A screenshot showing a side-by-side comparison of the grammars of two fuzzers, Domato and Dharma

The examples here demonstrate two simplified grammar excerpts from the Domato and Dharma fuzzers. These grammars describe the process of creating an HTMLCanvasElement and manipulating its properties and operations.

Issues with Traditional Grammars

Unfortunately, the level of effort required to develop a grammar is directly proportional to the size and complexity of the data you’re attempting to represent. This is the biggest downside of grammar-based fuzzing. For reference, WebAPIs in Firefox expose over 730 interfaces with approximately 6300 members. Keep in mind, this number does not account for other required data structures like callbacks, enums, or dictionaries, to name a few.  Creating a grammar to describe these APIs accurately would be a huge undertaking; not to mention error-prone and difficult to maintain.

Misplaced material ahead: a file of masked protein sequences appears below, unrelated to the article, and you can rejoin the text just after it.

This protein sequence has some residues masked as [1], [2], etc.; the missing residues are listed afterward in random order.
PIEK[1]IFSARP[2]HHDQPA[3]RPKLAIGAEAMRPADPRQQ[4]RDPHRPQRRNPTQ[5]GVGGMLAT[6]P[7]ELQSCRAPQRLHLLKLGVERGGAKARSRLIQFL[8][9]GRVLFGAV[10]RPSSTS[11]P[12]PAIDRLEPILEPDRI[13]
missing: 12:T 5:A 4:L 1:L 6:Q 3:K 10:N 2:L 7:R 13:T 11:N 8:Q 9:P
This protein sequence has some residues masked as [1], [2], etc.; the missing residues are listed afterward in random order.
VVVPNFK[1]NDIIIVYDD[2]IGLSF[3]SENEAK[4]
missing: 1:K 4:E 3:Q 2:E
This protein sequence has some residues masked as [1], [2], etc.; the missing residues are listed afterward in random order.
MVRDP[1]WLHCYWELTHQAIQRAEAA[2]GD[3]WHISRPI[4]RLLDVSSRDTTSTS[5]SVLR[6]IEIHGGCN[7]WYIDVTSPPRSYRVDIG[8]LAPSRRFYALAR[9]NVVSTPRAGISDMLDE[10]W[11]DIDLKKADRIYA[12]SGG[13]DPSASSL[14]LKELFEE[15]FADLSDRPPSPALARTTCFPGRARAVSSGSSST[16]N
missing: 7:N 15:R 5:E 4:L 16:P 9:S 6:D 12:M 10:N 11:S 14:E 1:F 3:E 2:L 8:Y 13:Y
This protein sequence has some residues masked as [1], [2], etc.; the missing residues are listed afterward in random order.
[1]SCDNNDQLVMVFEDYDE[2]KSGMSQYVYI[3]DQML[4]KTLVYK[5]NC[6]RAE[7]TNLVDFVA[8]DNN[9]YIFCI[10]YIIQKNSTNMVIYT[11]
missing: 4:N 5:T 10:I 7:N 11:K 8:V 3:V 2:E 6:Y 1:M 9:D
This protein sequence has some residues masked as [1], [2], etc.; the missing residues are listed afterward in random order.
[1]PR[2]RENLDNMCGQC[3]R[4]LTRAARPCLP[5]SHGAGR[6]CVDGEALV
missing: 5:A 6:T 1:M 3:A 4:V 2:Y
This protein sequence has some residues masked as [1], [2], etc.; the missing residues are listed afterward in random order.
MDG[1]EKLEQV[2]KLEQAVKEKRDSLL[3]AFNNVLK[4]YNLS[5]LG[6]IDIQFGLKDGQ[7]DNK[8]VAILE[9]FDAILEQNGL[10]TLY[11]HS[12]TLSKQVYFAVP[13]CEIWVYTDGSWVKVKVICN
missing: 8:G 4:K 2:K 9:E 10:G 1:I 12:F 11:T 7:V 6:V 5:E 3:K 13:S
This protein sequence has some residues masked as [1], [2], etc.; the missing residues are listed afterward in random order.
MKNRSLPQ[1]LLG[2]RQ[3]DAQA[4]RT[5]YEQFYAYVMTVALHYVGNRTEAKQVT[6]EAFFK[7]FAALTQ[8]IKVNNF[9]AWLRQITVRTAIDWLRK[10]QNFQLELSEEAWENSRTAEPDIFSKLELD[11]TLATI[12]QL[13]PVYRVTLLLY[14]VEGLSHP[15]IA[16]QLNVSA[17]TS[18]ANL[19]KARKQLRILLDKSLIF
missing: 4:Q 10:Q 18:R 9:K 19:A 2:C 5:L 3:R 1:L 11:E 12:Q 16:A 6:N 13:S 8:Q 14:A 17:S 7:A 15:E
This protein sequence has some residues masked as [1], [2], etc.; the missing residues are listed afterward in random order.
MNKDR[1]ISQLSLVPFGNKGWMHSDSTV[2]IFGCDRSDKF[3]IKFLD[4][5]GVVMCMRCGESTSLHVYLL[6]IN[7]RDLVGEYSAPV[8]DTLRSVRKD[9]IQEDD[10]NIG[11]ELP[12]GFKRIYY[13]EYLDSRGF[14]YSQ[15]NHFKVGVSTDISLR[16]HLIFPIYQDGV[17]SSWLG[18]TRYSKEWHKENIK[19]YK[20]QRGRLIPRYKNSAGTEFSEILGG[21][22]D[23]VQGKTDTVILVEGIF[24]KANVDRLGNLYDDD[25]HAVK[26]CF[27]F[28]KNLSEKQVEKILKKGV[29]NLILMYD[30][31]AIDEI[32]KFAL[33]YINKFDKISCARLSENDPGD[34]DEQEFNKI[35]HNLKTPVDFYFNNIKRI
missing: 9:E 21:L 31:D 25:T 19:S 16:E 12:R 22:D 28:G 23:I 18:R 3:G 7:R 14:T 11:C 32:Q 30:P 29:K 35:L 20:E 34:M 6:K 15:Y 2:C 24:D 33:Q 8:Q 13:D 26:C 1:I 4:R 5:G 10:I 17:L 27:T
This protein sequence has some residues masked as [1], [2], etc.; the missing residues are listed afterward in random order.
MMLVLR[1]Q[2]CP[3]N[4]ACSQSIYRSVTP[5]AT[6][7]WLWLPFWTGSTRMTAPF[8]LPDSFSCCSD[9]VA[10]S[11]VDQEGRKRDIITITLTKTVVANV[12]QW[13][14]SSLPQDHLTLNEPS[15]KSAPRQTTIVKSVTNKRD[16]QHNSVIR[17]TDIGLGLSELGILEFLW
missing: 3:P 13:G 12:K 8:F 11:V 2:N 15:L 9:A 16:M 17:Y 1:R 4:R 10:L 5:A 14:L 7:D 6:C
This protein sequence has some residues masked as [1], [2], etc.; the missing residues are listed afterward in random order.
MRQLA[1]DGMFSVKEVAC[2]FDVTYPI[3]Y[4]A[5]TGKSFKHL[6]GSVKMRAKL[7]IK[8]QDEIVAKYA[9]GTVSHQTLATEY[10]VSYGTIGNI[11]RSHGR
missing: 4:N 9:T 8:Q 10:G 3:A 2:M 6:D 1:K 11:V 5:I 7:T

To more effectively fuzz these APIs, we wanted to avoid as much manual grammar development as possible.


WebIDL as a Fuzzing Grammar

typedef (BufferSource or Blob or USVString) BlobPart;

interface Blob {
 constructor(optional sequence blobParts,
             optional BlobPropertyBag options = {});

 readonly attribute unsigned long long size;
 readonly attribute DOMString type;

 Blob slice(optional [Clamp] long long start,
            optional [Clamp] long long end,
            optional DOMString contentType);
 [NewObject, Throws] ReadableStream stream();
 [NewObject] Promise text();
 [NewObject] Promise arrayBuffer();


enum EndingType { "transparent", "native" };

dictionary BlobPropertyBag {
 DOMString type = "";
 EndingType endings = "transparent";

A simplified example of the Blob WebIDL definition

WebIDL, is an interface description language (IDL) for describing the APIs implemented by browsers. It lists the interfaces, members, and values exposed by those APIs as well as the syntax.